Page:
Mid-week rain, but no cool-down, is in the forecast for much of the Florida peninsula. (Credit: NWS-Miami)
Strong storms — with winds gusting to near 30 mph — are possible around South Florida Wednesday and Thursday as a low pressure system cranks up in the Gulf of Mexico and slides across the Florida peninsula.
The southern half of the peninsula could get up to 2 inches of rain from the system, according to the National Weather Service in Melbourne. NWS forecasters in Miami are calling for an 80 percent chance of showers and thunderstorms Wednesday and Thursday as the low meanders off the Southeast Coast and then loops back toward shore.
The low should be swept away on Friday, but there’s no cold air associated with its aftermath, according to forecasters.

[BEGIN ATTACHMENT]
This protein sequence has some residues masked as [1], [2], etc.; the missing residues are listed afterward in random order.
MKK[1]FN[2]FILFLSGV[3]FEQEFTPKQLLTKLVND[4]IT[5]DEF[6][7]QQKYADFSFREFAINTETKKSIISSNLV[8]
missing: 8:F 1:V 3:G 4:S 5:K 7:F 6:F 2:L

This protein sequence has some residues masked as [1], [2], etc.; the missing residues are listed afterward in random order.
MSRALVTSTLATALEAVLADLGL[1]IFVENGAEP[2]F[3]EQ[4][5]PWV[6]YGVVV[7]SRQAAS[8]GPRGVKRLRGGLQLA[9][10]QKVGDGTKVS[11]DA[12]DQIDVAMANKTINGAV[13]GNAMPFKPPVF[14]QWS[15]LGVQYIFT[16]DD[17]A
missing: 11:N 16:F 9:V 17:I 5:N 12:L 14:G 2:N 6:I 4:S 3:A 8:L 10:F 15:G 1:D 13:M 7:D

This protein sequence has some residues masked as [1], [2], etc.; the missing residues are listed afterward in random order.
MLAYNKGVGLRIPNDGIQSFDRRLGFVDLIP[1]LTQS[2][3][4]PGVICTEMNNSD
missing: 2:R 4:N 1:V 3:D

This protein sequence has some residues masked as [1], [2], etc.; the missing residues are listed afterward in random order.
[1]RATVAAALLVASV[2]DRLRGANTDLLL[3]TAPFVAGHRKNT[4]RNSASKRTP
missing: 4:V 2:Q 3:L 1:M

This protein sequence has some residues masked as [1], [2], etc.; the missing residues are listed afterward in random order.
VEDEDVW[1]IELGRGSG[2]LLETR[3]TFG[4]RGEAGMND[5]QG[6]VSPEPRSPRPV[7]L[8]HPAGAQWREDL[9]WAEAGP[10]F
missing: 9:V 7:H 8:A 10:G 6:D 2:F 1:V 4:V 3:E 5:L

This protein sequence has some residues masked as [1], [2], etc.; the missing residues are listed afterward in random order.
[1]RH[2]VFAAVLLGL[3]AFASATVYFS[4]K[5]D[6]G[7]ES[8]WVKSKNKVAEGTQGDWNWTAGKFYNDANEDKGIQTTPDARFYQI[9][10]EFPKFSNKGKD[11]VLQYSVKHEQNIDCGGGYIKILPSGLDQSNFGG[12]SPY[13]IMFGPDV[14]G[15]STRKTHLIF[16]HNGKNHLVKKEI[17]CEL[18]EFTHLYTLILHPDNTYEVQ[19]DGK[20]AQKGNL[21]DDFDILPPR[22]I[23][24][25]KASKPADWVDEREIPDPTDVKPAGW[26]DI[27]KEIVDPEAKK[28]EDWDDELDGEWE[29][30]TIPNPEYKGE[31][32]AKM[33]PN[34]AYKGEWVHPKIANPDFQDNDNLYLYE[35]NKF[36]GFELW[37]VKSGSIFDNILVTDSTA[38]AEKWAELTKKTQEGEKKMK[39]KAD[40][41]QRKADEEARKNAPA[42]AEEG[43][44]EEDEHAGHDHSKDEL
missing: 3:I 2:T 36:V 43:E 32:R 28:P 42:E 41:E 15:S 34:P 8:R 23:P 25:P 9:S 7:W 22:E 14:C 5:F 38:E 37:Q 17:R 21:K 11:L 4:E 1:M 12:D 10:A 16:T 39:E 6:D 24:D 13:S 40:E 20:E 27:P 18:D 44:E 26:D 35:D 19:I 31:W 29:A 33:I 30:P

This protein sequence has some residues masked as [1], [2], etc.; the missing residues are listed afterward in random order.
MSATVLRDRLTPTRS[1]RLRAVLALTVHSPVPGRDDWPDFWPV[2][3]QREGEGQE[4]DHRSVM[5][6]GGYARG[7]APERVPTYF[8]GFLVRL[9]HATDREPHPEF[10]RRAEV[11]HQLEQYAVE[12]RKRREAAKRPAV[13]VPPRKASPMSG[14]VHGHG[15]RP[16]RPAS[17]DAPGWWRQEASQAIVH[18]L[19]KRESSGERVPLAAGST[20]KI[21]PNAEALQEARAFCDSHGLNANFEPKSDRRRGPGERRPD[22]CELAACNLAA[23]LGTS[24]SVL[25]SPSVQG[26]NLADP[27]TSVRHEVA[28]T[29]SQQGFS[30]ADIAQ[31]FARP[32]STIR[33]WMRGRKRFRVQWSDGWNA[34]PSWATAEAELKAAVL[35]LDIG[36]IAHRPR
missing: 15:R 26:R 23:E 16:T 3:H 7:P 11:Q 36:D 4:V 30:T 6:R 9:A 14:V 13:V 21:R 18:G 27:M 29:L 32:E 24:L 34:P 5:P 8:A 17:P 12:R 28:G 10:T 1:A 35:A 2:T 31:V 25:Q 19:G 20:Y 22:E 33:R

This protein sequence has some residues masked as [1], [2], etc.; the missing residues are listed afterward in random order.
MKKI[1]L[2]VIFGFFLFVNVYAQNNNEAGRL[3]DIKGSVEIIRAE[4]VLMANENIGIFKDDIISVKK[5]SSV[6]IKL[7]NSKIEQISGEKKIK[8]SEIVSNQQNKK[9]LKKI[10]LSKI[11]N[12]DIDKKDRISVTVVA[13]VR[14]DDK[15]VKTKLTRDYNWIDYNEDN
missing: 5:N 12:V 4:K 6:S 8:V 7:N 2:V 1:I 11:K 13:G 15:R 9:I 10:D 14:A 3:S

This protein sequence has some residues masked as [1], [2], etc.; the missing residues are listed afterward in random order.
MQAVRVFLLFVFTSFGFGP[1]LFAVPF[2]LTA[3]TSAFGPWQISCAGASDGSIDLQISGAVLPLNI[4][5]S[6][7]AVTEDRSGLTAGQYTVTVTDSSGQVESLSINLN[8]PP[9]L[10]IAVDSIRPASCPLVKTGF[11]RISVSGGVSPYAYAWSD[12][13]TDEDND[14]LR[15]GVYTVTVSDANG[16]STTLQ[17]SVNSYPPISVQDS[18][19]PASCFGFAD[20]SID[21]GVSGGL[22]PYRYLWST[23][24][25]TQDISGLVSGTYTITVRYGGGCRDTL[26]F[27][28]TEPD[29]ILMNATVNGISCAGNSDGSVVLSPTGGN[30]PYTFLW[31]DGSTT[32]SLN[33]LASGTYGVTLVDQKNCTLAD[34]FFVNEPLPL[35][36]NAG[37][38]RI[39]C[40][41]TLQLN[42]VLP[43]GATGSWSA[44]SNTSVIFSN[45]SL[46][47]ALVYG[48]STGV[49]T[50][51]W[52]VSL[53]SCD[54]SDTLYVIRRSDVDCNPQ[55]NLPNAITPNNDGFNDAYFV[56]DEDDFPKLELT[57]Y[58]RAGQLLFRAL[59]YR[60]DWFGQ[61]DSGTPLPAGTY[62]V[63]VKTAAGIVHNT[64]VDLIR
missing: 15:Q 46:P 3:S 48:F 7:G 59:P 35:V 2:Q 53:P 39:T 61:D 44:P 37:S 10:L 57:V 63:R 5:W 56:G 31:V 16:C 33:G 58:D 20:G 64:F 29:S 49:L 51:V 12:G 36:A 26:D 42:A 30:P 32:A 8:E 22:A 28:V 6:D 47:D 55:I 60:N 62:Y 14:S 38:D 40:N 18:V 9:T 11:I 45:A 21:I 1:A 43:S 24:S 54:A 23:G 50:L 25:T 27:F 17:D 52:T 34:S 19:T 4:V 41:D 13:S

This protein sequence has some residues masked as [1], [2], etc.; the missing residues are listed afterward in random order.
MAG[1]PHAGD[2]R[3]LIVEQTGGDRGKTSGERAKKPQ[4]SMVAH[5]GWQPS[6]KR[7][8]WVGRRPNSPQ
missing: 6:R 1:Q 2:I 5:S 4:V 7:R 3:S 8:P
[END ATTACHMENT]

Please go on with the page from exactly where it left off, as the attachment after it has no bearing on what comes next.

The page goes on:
In fact, highs on Friday and Saturday should be in the low- to mid-80s around South Florida before another weak cold front drops temperatures back into the 70s on Sunday.
The question is how much will the rainfall cut into the state’s mounting precipitation deficit. Through Monday, Miami still has not had any measurable precipitation in February, and many locations around the Florida peninsula have had less than a tenth of an inch.
TORRID TEMPS CONTINUE: Temperatures more typical of May continue in the Midwest, Great Lakes States and the Northeast. Chicago hit 70 on Monday, busting an 87-year-old high temperature record of 64 set in 1930.
St. Louis experienced twin temperature records with a high of 79 and a low of 52. The 52-degree low tied a record set 139 years ago — in 1878.
It was 77 in Nashville; 66 in Detroit, breaking the old record of 64 set in 1884; 61 in Pittsburgh; and 68 in Washington.
Changes may be in the wind, however.
The NOAA/ Climate Prediction Center forecast for the first half of March, released Friday, calls for below normal temperatures taking hold in the Midwest, from the Dakotas east to the Great Lakes and into New England.
Only a few states — Florida, California, Arizona, Nevada and Oregon — are expected to have above average temperatures from March 4-17.